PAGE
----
Things at the show were rough early on. Peterson, a veteran sportscaster with a pronounced wacky side, was outfitted in self-consciously hip garb and given a ridiculous "messy-look" hairdo; Freeze often fell victim to over-exuberance; and Thornquist, who has more of a straight-news background than most of her fellows, spent too much of her time wearing the pasted-on smile of someone wishing she was anywhere else. There were also frequent transition problems, with Daru's weirder bits crashing against the more traditional elements of the broadcast -- and, even worse, the audience seemed non-existent. In one especially agonizing moment, Thornquist drew a name for a station contest that had apparently been chosen at least once before, prompting her to comment that the one thing she knew about the guy who'd sent in the card was that he didn't watch WB2day.

Over subsequent months, many of these issues were addressed: Peterson began dressing like a TV newsman, not David McCallum in The Man From U.N.C.L.E., and he stopped trying to out-zany Daru; Freeze and Thornquist were encouraged to focus on their specialties and leave the hilarity to others; and the amorphous structure was tightened up considerably so that stabs at substance wouldn't seem so out of place.

"We've gone back to a lot of fundamentals -- watching the clock, hitting the necessary elements that morning viewers need," notes Grund. "We're more disciplined in what we do." Adds Peterson, "When we first went on the air, our show was entertainment first and news second. But we've refocused, and now we're news first and entertainment second." That's a relief to Thornquist, who says, "The way the show has evolved, we've become more serious than we were -- and that's what I'm comfortable with."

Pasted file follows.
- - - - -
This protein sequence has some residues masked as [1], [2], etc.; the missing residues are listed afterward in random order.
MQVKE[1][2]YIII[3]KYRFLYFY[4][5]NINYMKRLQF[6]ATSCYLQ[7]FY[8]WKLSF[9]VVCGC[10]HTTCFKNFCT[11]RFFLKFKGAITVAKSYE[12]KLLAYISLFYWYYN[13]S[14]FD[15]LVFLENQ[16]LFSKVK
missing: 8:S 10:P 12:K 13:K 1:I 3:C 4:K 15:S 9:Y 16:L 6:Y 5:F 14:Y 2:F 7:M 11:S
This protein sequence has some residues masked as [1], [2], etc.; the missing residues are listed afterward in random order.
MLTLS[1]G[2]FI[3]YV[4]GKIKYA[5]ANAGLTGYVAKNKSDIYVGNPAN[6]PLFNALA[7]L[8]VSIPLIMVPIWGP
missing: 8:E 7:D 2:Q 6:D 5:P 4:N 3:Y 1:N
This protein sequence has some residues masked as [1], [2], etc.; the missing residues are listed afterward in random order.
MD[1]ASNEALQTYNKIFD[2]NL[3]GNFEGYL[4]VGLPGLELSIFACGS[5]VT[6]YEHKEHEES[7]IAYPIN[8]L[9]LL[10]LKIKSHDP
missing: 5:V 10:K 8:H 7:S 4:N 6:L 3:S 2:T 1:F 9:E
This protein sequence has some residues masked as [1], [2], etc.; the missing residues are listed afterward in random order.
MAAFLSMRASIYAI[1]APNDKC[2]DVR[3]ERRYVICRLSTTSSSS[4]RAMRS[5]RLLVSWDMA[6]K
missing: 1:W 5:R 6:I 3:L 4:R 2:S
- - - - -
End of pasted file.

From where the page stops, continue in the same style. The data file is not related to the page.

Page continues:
The new mix is hardly a ratings blockbuster: "We're in last place -- and that's where we expected to be," Grund says. Still, he insists that the numbers are growing steadily, if slowly, and he pronounces himself every bit as pleased with WB2day's progress as he is with the accomplishments of Brockman's 9 p.m. evening newscast, which is more than holding its own against the heavily hyped Ron Zappolo-Libby Weaver program that debuted on Channel 31 in July.

Grund touts the Brockman-Bjorkman newscast as a paragon of journalistic integrity compared with Fox's flashier, gaudier model, and if he recognizes the irony of doing so while in the same breath praising Daru -- "He's got a lot of talent; he's our wild card" -- he doesn't let on. But he remains solidly behind Big Dan, whom Channel 2 is marketing as WB2day's chief attraction. On billboards all over the city, Peterson, Thornquist and Freeze are seen in the usual buttoned-down news pose while Daru leers over them, a mad glint in his eye.

As this image suggests, Daru seems unfazed by the chidings he's received from Denver TV critics. "They say there's no such thing as bad press as long as you spell my name right," he allows before conceding, "but that probably wouldn't be true if I was caught in an East Colfax motel with five Boy Scouts and a donkey. That might be bad press." Likewise, he admits that he's occasionally gone too far on the air -- such as the time when he was milking a cow and sprayed a teatful of liquid at the camera lens: "When I saw it later on the tape, it looked like a money shot in a porno film," he says. But thus far, he insists that his bosses have never ordered him to be less spunky.

"None of this was planned," he declares. "No one said, 'Let's make Daru the nutty one.' They just told me to be myself, and that's what I do every day. Scary, huh?"